On September 28, 1897, Mr. McCabe was married to Maude HEDGES, daughter of Rev. Thornton K. Hedges, at one time a Presbyterian minister of Logan, Iowa. The McCabes are Presbyterians and Mr. McCabe is identified with the Masons and Modern Woodmen of America. As was his father, the present editor of The Logan Observer is a Republican. He was postmaster at Logan from January 10, 1898, to March 1, 1906. Many changes were made in the various departments of this office during his term and all the affairs of the office were conducted on strict business principles.
Source: 1915 Harrison County Iowa History, pp. 655, 656 Family Researcher: NA
John C. MCCABE -
Among the pioneers of Harrison county who are justly entitled to a place of prominence in the annals of this county is the late editor and proprietor of The Logan Observer, who for twenty-one years exerted a wide influence in the county and state, by reason of his fair, clear and open editorials, many of which were widely quoted throughout the state and nation.
John C. McCabe was born near the line of King county, New York, May 5, 1840, a son of Francis and Elizabeth (CONNAUGHTY) McCabe. The father was a native of County Cavan, Ireland, born in 1817. He married at the age of nineteen and sailed for America, landing at New York harbor, April 16, 1840, after a six weeks' voyage on the Atlantic. For six years the family resided near Albany, New York, then moved to Canton, Massachusetts, fifteen miles from Boston, where they remained until 1848, in which year they emigrated to a point near Oshkosh, Wisconsin, locating on a farm where the father died May, 1884. The wife and mother died February 11, 1863, aged fifty-five years.
John C. McCabe attended the common district schools in Wisconsin, until nineteen years of age, assisting his father to clear up a farm, the surface of which was covered with heavy timber and rubble. As a monument to this work the old stone fence still remains, the same having been built from the stones gathered about the premises. Mr. McCabe also attended the high school at Oshkosh after which he bade adieu to Wisconsin and on August 30, 1861, went to Scott county, Iowa, where for three months he clerked for an uncle. He then taught school until 1864, after which for eight months he traveled in different states and territories. He had decided to cross the plains, but upon arriving at Council Bluffs, concluded he would abandon the trip west and he retraced his steps to Harrison county, locating in Raglan township. That summer he worked for Charles Gilmore on the farm, and in the winter commenced teaching school, which vocation he followed until 1880. He taught at least five months each year of this time, his service covering four townships in Harrison county. In the spring of 1867 he purchased a farm in sections 12 and 13, Raglan township, the same containing one hundred and twenty acres. He carried on the work of this farm and kept up his teaching at the same time. In the winter of 1869-70 he went to the Missouri bottoms, having a contract to saw railroad ties for the Sioux City and Pacific (now Northwestern) Railroad Company. We next find Mr. McCabe farming on shares in Magnolia township, but in the spring of 1870, he bought one hundred and twenty acres in section 28, Allen township, the same being unimproved prairie land. He there made substantial improvements and moved to the place in 1871. He worked hard and saved his earnings, and wisely purchased two hundred acres to add to his original tract, this giving him a half section of valuable land. Among the improvements he made on this farm was an orchard which proved to be a valuable one, and one in which he took great delight.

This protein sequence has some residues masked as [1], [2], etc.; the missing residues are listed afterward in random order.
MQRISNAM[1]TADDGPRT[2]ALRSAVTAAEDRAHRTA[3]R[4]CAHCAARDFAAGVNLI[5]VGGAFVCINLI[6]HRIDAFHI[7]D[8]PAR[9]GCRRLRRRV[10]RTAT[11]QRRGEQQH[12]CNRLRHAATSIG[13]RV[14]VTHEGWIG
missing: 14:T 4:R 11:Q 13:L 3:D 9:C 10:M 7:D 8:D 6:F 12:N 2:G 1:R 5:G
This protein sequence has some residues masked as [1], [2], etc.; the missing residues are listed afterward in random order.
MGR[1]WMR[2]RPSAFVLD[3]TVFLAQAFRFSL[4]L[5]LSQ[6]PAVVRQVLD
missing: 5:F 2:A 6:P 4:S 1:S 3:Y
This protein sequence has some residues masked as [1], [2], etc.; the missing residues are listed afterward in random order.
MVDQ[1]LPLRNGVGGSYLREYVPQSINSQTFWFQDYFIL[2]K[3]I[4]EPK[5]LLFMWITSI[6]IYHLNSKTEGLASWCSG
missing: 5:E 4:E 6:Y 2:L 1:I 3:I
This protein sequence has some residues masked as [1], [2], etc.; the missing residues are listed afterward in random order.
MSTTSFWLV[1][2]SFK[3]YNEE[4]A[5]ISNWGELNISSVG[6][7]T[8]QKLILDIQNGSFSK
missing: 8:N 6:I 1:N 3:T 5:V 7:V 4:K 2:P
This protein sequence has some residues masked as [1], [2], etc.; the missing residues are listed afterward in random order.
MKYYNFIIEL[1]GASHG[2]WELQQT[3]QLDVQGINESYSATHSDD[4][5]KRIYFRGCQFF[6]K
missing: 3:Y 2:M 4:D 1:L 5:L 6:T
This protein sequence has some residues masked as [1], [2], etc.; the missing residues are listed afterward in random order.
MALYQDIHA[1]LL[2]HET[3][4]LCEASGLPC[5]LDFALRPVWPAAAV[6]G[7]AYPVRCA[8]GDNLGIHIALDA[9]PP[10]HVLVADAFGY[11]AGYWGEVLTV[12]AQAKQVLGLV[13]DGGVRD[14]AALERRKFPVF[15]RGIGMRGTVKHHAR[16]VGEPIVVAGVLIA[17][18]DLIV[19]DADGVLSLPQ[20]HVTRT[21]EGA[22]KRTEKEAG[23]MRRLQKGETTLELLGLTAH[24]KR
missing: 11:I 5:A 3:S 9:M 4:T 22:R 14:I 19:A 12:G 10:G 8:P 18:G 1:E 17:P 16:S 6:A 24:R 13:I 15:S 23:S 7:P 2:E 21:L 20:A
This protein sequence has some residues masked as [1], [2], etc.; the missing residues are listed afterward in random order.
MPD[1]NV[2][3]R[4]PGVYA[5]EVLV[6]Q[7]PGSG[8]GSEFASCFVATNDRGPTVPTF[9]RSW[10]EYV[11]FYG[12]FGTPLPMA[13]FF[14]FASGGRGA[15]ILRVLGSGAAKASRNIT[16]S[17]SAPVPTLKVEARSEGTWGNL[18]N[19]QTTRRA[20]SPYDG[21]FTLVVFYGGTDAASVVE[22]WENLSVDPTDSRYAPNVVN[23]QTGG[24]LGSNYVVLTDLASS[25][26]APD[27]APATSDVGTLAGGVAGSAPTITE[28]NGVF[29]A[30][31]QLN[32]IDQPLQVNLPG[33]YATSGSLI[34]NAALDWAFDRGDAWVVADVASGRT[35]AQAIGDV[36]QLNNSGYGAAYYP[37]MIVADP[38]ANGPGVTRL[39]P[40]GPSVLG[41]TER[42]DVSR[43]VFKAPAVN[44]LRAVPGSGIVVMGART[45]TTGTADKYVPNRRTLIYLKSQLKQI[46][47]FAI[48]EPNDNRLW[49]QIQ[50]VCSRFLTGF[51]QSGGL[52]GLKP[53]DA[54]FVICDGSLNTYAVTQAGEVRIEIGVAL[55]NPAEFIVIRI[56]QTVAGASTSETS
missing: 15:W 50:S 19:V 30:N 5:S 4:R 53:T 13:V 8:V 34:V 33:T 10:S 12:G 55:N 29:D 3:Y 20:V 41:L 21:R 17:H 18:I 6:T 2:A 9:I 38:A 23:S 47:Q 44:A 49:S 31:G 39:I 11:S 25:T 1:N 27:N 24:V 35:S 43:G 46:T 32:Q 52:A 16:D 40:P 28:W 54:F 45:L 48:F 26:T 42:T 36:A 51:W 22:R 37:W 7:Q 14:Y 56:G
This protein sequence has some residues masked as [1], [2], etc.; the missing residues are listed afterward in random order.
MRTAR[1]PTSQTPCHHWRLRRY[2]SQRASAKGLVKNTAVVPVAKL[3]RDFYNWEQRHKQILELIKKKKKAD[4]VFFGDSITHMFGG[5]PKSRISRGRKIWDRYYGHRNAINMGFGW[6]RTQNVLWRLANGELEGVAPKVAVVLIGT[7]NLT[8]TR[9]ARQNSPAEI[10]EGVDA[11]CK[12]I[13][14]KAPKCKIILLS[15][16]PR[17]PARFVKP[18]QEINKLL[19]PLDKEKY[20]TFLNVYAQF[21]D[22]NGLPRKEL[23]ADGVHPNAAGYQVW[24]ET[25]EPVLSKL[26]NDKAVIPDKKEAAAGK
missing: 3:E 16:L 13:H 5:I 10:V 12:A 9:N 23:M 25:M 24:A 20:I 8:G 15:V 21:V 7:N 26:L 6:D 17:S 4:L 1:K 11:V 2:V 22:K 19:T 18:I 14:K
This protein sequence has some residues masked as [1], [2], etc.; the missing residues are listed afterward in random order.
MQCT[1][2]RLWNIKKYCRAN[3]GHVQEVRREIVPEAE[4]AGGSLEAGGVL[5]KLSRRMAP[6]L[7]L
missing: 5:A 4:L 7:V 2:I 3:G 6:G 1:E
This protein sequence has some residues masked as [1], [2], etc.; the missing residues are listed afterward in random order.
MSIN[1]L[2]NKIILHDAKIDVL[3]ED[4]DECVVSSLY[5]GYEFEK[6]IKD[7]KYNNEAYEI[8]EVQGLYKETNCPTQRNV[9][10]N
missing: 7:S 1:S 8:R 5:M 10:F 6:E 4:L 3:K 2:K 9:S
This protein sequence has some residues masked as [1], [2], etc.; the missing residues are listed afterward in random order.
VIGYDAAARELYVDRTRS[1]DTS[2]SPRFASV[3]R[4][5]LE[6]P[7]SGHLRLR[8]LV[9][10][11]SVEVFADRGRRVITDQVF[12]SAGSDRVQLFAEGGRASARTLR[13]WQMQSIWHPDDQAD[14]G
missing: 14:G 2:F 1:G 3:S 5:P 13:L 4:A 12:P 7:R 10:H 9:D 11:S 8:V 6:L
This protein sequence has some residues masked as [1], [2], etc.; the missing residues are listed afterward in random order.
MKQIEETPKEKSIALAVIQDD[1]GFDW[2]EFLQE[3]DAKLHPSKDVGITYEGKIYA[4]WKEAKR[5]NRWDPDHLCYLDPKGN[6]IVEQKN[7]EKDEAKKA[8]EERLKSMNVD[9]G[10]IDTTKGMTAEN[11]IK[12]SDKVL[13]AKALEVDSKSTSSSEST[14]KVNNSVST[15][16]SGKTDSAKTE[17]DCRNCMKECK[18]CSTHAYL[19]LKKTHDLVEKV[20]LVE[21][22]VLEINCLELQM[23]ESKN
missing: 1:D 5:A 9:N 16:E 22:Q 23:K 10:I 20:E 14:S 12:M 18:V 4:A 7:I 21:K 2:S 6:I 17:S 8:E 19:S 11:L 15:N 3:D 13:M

For about twelve years prior to 1887, Mr. McCabe served as deputy county surveyor, and in the autumn of the year just named he was elected to that office. On April 24, 1888, he moved to Logan to assume control of the surveyor's office. The next important public move made by this gentleman was when he mounted the tripod in the office of The Logan Observer, which newspaper plant he bought in December, 1889. From the first Mr. McCabe seemed suited to the position of editor. He liked the duties thus imposed upon him and made a first-class county paper, which grew in strength and importance as the years rolled by. As a surveyor he was well fitted for every important duty of the office and was one of the best posted men in matters concerning the lands and the descriptions of their surveys that ever looked upon the face of a land surveyor's compass, or checked to the words �stick-stuck� of a chainman hereabout.